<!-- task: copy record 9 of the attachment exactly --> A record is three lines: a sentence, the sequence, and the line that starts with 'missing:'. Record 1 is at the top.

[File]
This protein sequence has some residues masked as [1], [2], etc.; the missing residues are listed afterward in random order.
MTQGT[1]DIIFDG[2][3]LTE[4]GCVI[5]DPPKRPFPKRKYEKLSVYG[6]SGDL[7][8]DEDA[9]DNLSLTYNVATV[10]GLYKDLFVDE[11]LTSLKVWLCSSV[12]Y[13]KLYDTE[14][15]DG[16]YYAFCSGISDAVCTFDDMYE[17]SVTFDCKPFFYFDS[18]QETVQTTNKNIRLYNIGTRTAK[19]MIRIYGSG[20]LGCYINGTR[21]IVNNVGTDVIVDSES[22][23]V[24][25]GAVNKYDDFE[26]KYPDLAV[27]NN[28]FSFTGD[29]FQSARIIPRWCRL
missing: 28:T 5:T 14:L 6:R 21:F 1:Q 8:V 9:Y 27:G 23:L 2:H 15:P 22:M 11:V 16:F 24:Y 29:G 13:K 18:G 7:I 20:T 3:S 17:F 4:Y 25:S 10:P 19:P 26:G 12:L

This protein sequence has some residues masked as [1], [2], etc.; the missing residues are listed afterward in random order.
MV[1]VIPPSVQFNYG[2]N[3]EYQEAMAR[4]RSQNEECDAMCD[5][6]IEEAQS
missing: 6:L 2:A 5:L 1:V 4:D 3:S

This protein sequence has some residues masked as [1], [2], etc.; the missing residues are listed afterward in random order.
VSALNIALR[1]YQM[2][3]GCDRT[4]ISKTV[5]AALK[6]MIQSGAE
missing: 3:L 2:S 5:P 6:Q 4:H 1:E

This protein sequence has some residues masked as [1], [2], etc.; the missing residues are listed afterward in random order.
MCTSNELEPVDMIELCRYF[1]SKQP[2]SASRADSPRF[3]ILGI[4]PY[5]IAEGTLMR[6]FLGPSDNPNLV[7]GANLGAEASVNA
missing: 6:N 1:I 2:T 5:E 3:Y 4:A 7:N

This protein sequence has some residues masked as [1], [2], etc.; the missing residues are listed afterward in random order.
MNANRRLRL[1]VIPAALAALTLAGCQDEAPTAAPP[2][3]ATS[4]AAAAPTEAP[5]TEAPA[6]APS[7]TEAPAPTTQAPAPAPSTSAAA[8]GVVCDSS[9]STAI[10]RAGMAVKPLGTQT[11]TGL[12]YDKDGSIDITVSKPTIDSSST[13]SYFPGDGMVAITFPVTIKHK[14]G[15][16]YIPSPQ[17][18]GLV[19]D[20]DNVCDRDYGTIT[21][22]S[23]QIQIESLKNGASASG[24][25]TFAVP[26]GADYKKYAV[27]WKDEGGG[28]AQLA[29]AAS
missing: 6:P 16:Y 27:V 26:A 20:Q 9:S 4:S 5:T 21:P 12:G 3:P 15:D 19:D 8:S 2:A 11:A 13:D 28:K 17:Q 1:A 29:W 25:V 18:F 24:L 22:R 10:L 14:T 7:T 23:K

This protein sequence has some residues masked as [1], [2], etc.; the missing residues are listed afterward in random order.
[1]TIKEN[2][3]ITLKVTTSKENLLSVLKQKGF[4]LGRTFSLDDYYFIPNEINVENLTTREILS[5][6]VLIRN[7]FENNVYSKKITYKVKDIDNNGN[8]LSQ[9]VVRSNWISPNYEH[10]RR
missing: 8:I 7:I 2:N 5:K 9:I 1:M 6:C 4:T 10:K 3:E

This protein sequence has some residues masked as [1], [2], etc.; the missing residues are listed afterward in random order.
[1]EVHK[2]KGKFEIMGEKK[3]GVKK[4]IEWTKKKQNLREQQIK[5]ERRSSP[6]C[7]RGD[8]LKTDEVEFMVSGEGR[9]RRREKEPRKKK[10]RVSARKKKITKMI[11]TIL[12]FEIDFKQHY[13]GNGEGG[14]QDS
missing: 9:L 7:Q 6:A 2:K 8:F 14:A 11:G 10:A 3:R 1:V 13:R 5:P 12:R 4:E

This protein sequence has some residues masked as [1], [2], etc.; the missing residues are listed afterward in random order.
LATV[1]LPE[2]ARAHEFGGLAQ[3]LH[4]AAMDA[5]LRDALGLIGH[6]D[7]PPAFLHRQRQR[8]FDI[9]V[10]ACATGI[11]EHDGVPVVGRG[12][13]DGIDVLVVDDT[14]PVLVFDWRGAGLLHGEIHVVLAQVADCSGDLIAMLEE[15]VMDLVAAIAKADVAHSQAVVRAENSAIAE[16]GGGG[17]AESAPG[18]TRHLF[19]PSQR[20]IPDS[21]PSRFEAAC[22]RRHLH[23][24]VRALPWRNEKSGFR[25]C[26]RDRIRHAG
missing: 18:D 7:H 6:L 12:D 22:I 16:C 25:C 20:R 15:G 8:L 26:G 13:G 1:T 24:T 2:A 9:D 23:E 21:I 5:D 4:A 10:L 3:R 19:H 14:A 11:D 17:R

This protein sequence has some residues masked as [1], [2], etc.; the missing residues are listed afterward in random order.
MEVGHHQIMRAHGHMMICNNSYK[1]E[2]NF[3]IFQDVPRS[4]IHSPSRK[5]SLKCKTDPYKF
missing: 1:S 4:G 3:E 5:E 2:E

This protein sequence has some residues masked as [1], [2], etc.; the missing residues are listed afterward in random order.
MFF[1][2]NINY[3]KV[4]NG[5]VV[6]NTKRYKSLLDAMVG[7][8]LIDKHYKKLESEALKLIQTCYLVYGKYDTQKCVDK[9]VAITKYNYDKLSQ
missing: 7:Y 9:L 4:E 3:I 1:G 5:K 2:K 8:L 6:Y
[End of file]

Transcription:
This protein sequence has some residues masked as [1], [2], etc.; the missing residues are listed afterward in random order.
MEVGHHQIMRAHGHMMICNNSYK[1]E[2]NF[3]IFQDVPRS[4]IHSPSRK[5]SLKCKTDPYKF
missing: 1:S 4:G 3:E 5:E 2:E